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Nad Sylvan - The Bride Said No album review

More matrimonial machinations from the Swedish Vampirate

Never give up on your dreams… even slightly flamboyant and bizarre ones involving vampires. Coming to prominence with fellow Scandinavian proggers Agents Of Mercy, it wasn’t until Nad Sylvan, already a Steve Hackett touring veteran, was writing for his last album in 2015 that he gave up his day job… at the age of 56. This follow-up to 2015’s Courting The Widow draws on varied musical threads, while deliberately eschewing some of the retro prog vibe of that release. Existing fans are unlikely to be disappointed though – Sylvan’s classic textures and keyboard sounds proliferate, and we’re still occasionally transported to the late 70s with Wind & Wuthering playing somewhere in the background – but this is a more contemporary sounding and immediate collection.

Classic textures proliferate but sound more contemporary.

Like the soundtrack to some macabre Tim Burton animation, short instrumental opener Bridesmaids is a vaguely menacing cloud of metallic synths and voices, introducing a reoccurring leitmotif. The Quartermaster’s swaggering hard-rocking intro and chorus brings to mind latter-day Spock’s Beard with Tull-like sections made all the more redolent on this track by Sylvan’s Anderson-esque delivery, and a very similar contrast crops up in the heavy hitting of The White Crown. However, the fact that Sylvan is steeped in both pop and rock worlds comes out too – When The Music Dies is a mid-tempo tune that evokes Simply Red in the gentle, soulful verses, and Robbie Williams (no, really) at his most audience friendly and expansive in the powerful choruses. Elsewhere there are the driving strings and tempered urgency of Crime Of Passion, and the great pop infused French Kiss In An Italian Restaurant.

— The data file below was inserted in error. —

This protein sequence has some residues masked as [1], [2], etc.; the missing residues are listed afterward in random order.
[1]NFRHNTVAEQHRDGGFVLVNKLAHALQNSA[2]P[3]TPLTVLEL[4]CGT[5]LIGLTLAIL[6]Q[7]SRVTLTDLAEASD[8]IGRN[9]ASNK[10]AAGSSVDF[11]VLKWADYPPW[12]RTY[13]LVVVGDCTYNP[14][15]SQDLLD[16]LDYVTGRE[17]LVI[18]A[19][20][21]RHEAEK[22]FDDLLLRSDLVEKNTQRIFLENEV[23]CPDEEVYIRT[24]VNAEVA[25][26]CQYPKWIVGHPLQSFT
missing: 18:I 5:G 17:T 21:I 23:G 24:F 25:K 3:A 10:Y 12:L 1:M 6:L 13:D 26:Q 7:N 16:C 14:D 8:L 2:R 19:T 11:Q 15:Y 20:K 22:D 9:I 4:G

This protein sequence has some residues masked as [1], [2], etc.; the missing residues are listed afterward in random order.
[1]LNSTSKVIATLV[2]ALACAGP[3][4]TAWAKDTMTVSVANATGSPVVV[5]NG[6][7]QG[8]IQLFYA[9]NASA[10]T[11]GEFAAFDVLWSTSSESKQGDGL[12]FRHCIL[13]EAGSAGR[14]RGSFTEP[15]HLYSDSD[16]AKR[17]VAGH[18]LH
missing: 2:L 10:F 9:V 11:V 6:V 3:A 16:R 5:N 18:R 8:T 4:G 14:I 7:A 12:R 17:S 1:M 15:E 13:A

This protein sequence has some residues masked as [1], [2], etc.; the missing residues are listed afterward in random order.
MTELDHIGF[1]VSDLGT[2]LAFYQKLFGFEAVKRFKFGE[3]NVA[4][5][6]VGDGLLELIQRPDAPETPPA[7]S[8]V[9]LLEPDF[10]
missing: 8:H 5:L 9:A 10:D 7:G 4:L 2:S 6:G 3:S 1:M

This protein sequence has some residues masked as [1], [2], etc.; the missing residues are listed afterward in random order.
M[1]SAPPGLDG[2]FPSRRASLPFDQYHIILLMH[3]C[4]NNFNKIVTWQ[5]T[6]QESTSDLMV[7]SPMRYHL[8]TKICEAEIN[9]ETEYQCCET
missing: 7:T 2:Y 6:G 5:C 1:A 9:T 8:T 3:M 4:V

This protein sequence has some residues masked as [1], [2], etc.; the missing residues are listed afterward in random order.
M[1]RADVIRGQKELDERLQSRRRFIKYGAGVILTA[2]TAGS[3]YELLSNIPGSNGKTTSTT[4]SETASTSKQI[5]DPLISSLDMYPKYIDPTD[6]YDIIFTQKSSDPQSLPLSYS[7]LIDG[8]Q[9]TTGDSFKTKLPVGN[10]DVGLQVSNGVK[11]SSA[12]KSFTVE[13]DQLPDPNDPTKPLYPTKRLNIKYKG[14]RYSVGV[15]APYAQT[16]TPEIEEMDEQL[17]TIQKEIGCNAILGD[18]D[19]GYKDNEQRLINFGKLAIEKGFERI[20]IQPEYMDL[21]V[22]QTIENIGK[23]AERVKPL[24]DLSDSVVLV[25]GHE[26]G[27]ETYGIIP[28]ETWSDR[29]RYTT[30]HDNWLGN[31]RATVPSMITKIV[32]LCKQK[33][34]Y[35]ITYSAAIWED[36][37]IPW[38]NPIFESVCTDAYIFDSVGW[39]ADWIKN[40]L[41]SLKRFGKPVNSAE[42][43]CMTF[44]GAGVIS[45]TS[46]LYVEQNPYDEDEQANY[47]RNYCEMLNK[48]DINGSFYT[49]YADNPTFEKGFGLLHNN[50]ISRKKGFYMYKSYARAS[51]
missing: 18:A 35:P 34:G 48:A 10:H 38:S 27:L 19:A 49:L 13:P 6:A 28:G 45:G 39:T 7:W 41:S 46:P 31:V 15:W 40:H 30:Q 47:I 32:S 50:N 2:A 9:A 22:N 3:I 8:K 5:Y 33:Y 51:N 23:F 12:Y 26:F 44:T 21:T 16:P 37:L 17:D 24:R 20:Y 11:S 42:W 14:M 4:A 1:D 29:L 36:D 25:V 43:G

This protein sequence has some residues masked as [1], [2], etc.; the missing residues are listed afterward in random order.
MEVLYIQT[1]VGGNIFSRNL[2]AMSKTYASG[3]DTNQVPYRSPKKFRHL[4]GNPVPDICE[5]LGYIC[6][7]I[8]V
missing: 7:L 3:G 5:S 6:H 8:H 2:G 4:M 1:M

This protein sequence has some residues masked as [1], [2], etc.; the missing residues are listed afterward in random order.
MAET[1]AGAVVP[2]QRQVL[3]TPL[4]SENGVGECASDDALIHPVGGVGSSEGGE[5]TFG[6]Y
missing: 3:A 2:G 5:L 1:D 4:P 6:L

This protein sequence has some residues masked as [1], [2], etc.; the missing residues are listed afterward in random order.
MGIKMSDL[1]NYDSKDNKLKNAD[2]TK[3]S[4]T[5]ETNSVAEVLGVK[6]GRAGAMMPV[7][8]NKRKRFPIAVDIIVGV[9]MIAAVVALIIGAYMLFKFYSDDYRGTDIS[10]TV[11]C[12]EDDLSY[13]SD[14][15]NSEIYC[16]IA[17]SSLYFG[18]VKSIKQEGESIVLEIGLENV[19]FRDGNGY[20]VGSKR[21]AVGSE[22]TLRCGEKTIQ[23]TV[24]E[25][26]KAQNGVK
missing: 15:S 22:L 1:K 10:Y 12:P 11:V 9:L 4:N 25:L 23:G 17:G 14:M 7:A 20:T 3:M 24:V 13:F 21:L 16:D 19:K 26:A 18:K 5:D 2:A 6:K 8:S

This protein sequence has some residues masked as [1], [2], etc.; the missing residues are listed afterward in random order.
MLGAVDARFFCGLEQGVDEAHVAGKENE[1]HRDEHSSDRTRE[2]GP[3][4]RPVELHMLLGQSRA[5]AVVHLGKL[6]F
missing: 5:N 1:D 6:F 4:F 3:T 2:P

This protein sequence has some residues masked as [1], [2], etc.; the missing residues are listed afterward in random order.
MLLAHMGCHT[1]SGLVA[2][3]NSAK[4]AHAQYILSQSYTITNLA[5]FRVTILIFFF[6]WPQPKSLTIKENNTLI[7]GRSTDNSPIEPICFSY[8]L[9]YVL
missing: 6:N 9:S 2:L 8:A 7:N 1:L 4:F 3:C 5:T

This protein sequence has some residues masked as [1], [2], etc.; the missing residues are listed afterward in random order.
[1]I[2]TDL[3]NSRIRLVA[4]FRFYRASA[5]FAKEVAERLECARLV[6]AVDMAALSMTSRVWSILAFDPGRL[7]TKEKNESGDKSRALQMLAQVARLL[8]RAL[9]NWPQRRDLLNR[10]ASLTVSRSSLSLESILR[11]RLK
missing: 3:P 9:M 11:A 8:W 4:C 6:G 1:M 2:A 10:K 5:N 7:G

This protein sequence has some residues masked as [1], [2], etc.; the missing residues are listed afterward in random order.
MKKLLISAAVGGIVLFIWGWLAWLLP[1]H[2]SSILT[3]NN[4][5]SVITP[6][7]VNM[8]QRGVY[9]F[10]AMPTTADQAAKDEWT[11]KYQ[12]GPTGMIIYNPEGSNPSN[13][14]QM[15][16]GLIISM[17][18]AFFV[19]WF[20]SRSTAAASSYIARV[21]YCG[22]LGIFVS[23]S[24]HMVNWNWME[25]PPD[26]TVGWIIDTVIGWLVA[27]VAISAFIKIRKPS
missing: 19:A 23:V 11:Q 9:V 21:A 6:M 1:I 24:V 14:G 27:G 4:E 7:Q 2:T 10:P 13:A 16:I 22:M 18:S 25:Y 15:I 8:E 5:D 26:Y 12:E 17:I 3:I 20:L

The quality of guest contributors here is enviable – both Tony Levin and Jonas Reingold supply Chapman stick and bass parts, Nick D’Virgilio and long-time Jethro Tull drummer Doane Perry get behind the kit, and fellow Agents Of Mercy member, the Flower King himself, Roine Stolt throws in some guitar. The very special solo section tour de force on the rock ballad What Have You Done has a double guitar exploration from fusion virtuoso Guthrie Govan and the legend that is Steve Hackett.

The album proper wraps up with the lengthy multifaceted title track, with Sylvan joined by one of the album’s three impressive featured female vocalists, Tania Doko, turning in a bravura performance. Tender, reflective sections rub shoulders with heavy keyboard stabs and Sylvan runs the vocal gamut from tired resignation to channelling an angry Phil Collins. An album of terrific tunes, great hooks and melodies, and exciting playing, The Bride Said No further cements Sylvan’s unquestionably deserved profile.